Breastfed babies tend to gain more weight in the first two months than formula-fed babies – a trend that reverses after this age. A baby’s development – particularly their brain development – may be affected if their growth falters, which is why it’s vital that the problem is recognised as quickly as possible.
Every baby’s weight should be regularly checked against growth charts or centiles. These compare the baby’s weight, length and head circumference with babies of the same age and sex. Faltering growth is diagnosed:
There are many reasons for faltering growth, with feeding problems being the most common. A baby may not be taking in enough calories for their development if they:
When weaning starts, infants may not get enough calories and nutrients, particularly if they have too much fibre in their diet, which can fill them up. Persistent reflux, vomiting and cows’ milk protein allergy can lead to faltering growth. There are also medical conditions where food is not absorbed properly (e.g. coeliac disease), which can cause poor weight gain in babies.
Faltering growth needs to be diagnosed by a GP or health visitor, who will recommend appropriate treatments or referral to a paediatric dietitian. For breastfed babies, the mother may need to increase her calorie and nutrient intake and get help with her breastfeeding technique. For formula-fed babies, special milks may be prescribed. In all cases, growth will need to be monitored carefully to ensure it returns to normal as quickly as possible and also to prevent undesirable excess weight gain.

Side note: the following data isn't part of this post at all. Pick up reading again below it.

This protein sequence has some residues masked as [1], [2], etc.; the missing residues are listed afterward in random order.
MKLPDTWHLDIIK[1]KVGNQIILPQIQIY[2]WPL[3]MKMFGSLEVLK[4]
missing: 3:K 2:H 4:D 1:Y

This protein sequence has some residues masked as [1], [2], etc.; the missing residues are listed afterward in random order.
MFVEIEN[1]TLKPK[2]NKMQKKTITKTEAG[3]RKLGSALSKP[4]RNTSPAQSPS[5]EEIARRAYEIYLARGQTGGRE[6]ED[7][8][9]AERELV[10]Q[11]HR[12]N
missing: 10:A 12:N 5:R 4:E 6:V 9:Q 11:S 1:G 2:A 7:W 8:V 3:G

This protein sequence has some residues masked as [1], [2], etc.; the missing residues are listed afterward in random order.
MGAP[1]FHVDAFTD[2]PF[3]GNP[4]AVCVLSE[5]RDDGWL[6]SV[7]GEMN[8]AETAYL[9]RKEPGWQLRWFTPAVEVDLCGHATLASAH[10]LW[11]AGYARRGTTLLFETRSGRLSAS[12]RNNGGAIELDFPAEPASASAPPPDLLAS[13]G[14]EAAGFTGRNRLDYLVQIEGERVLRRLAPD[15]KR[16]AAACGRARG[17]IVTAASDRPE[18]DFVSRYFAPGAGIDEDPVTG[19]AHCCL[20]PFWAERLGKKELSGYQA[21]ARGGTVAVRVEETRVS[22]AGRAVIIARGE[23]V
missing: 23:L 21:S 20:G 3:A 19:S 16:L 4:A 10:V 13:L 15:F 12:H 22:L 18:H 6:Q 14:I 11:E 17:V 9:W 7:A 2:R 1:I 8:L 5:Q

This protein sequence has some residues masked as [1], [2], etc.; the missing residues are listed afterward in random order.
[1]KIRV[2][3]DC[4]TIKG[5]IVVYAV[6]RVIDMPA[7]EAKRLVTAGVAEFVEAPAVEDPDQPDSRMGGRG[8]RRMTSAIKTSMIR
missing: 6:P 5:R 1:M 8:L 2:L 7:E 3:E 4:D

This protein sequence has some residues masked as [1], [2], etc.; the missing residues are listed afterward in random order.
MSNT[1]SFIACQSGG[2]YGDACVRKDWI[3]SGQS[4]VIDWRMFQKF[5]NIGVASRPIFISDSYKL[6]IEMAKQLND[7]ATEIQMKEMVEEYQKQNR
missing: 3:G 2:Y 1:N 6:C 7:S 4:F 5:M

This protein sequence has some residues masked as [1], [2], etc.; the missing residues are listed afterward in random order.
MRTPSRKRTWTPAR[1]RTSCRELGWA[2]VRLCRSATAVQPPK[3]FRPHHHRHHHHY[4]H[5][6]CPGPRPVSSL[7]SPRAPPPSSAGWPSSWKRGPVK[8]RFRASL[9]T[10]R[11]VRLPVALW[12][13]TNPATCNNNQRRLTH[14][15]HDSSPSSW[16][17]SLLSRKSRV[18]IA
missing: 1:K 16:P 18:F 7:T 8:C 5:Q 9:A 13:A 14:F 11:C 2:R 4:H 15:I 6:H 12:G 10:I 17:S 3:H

Infant formula milks for faltering growth are nutritionally complete, energy-dense formulas (e.g. SMA High Energy). They can be used for medically identified increased energy and nutrient requirements, such as faltering growth, disease-related malnutrition and malabsorption. These specialist formula milks can be used as the sole source of nutrition in babies from birth, in older babies to complement weaning, or mixed with foods for babies up to 18 months. The formulas have a protein:energy ratio close to that recommended for catch-up growth and are gentle on immature kidneys.
Next, read the article on pre-term and low birth weight babies.
A baby’s development – particularly their brain development – may be affected if their growth falters
Originally Published by Training Matters